Guest editorial

The Rebirth of Our Nation

Dr John Crook, Consultant Archaeologist
Matt Glasby, Illustrator

Winchester Cathedral is one of the nation’s greatest treasures and takes its place alongside outstanding examples of European architectural and historic heritage. Recent exciting discoveries could place Winchester Cathedral at the birth of our nation.

Winchester Cathedral has six mortuary chests, painted wooden caskets which are displayed high on stone screen walls either side of the high altar area. These mortuary chests are the last in a series of similar arrangements for the safekeeping of the remains of many important kings and bishops who were originally buried in the Anglo-Saxon cathedral known as Old Minster, north of the present cathedral. 

The mortuary chests are believed to contain the preConquest remains of kings and bishops but it had long been known that the bones were jumbled rather than individual skeletons. Part of this confusion goes back to 1158 when a first group of royal and episcopal remains, reburied for a time after the demolition of Old Minster in 1093–4, were put into lead caskets near the high altar. A contemporary chronicler noted that ‘kings were mixed with bishops, and bishops with kings’. 

A second group of royal bones, which had been reburied with greater care in the quire of the Norman cathedral, were later put into individual chests, but they seem to have been particular targets for the Roundhead soldiers who ransacked the cathedral in 1642 at the start of the English Civil War, so further mixing of the bones took place. Although the chests bear inscriptions stating who was supposed to be within them, it was clear they bore no relation to the actual contents—and the names of other individuals also said to be in the chests are known only from antiquarian writings. 

The earliest recorded names are Cynegils, the first Christian king of Wessex (died c.641), and Bishop Wini, first bishop of Winchester; the latest include King William Rufus, famously killed in the New Forest in 1100. Other famous individuals thought to be in the chests are King Ecgberht and his son Ethelwulf, father of Alfred the Great, and Archbishop Stigand who appears on the Bayeux Tapestry.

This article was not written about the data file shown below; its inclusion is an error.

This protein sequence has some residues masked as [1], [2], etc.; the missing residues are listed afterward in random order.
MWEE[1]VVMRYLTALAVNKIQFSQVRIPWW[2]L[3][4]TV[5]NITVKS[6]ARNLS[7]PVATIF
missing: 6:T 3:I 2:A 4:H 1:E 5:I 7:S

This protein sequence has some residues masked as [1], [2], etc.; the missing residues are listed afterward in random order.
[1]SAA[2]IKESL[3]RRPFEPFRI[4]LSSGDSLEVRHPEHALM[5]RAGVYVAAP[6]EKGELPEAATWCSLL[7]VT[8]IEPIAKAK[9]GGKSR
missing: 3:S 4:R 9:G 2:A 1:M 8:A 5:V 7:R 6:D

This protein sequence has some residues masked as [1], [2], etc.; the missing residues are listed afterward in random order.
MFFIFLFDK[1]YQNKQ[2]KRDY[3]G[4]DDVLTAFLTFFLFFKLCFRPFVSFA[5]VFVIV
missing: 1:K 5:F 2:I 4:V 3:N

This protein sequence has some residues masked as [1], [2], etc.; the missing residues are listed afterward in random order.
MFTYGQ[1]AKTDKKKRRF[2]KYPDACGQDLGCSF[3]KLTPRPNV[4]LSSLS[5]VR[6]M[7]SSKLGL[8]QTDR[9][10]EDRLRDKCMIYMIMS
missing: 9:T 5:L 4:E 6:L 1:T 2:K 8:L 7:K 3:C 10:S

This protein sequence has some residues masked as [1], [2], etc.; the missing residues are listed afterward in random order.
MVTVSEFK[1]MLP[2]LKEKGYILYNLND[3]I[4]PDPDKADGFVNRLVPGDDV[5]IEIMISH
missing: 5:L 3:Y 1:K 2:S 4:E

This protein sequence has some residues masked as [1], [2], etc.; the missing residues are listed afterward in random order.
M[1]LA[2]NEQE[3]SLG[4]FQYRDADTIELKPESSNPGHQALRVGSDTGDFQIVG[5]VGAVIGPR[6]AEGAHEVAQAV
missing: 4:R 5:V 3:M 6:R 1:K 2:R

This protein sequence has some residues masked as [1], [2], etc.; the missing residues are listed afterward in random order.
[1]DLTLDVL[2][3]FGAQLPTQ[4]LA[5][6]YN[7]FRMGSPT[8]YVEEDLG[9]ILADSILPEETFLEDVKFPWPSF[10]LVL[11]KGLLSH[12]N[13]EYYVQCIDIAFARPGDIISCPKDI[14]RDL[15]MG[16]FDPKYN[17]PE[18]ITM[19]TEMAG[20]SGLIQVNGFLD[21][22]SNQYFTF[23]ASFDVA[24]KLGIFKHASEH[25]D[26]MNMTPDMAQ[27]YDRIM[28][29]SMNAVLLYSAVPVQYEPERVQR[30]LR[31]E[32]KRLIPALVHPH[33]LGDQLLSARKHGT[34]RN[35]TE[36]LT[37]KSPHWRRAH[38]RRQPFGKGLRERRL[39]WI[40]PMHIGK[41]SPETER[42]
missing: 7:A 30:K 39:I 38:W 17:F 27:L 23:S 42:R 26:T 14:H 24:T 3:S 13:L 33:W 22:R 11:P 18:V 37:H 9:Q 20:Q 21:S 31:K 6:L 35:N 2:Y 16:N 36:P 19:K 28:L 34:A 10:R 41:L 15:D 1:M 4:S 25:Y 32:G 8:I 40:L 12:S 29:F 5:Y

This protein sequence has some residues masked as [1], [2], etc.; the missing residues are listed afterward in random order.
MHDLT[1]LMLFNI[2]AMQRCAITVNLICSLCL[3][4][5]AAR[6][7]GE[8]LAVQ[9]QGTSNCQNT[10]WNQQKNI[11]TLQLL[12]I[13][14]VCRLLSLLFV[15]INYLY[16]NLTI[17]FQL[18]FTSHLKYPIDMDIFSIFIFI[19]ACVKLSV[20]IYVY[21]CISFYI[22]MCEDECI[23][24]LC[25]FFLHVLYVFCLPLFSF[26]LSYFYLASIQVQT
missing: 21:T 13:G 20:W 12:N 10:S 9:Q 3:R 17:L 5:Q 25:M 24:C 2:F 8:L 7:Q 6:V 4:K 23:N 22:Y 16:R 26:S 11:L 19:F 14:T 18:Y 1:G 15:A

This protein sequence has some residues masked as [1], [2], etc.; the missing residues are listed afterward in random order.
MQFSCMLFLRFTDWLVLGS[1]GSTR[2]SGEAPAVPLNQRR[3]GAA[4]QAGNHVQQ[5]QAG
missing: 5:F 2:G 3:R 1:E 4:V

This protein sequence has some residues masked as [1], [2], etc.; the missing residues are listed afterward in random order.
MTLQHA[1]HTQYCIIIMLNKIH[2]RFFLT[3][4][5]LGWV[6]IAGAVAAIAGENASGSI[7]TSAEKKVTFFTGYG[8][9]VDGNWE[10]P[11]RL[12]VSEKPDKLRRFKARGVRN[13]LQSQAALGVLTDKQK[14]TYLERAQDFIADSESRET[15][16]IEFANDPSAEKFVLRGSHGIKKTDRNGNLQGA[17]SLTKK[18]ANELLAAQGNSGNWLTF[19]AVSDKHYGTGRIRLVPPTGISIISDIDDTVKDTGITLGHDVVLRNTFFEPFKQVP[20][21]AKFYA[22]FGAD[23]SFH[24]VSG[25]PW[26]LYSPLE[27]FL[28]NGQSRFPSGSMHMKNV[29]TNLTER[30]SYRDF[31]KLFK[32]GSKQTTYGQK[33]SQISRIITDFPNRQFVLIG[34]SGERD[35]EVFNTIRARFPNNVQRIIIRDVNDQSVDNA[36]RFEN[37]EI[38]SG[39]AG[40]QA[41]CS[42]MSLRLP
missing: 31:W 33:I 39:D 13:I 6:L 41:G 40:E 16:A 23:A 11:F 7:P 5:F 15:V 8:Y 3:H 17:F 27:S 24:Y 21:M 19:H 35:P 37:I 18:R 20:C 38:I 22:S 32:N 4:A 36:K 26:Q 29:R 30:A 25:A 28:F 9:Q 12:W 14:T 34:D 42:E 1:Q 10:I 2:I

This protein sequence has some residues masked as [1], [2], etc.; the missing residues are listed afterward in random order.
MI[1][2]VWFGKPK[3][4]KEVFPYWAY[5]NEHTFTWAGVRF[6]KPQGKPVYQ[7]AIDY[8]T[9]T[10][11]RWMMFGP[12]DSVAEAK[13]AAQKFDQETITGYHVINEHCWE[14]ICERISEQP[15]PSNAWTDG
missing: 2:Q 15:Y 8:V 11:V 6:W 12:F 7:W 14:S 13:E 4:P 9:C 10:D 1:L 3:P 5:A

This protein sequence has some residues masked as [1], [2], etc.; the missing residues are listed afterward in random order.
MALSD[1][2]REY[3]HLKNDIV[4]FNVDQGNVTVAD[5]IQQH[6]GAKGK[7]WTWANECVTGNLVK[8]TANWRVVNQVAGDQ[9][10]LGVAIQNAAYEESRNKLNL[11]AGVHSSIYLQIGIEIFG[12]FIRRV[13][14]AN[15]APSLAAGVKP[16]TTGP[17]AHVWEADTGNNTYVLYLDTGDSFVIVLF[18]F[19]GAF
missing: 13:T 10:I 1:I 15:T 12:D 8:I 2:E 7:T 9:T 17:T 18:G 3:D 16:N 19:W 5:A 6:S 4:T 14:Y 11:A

The conservation of the mortuary chests, which began in 2012, provided an opportunity for the scientific analysis of the contents for the first time. A major development in 2015 revealed that the bones were from the late AngloSaxon and early Norman periods, thanks to radiocarbon (C14) dating on selected fragments by the Radiocarbon Accelerator Unit at the University of Oxford. These findings confirmed that the bones date from the same periods as the names on the chests, which include eight kings, two bishops and one queen, rather than being the result of later activity within the Cathedral.

Kings were mixed with bishops, and bishops with kings.

Since 2015, a team of biological anthropologists at the University of Bristol have continued working on the project to assess the likelihood of whether the human remains in the chests relate to the historical burial records. This process involves recording the contents of the chests and determining the number of individuals represented, along with their sex, age at death and physical characteristics. The researchers reassembled over 1,300 human bones, with each bone carefully measured and recorded, and at least twenty three partial skeletons reconstructed, a remarkable finding in itself since it was originally believed that the mortuary chests contained the remains of no more than fifteen people. 

The results of the radiocarbon dating were calibrated by estimating the ‘marine reservoir’ effect for each sample, since high status individuals ate large quantities of fish from the rivers and the sea which contain older radiocarbon. The age of the individuals was also determined by dental formation and attrition, changes to the bone surfaces and the closure of the cranial (skull) sutures. The skeletons were reassembled on the basis of bone appearance and the estimated size and age of the individuals.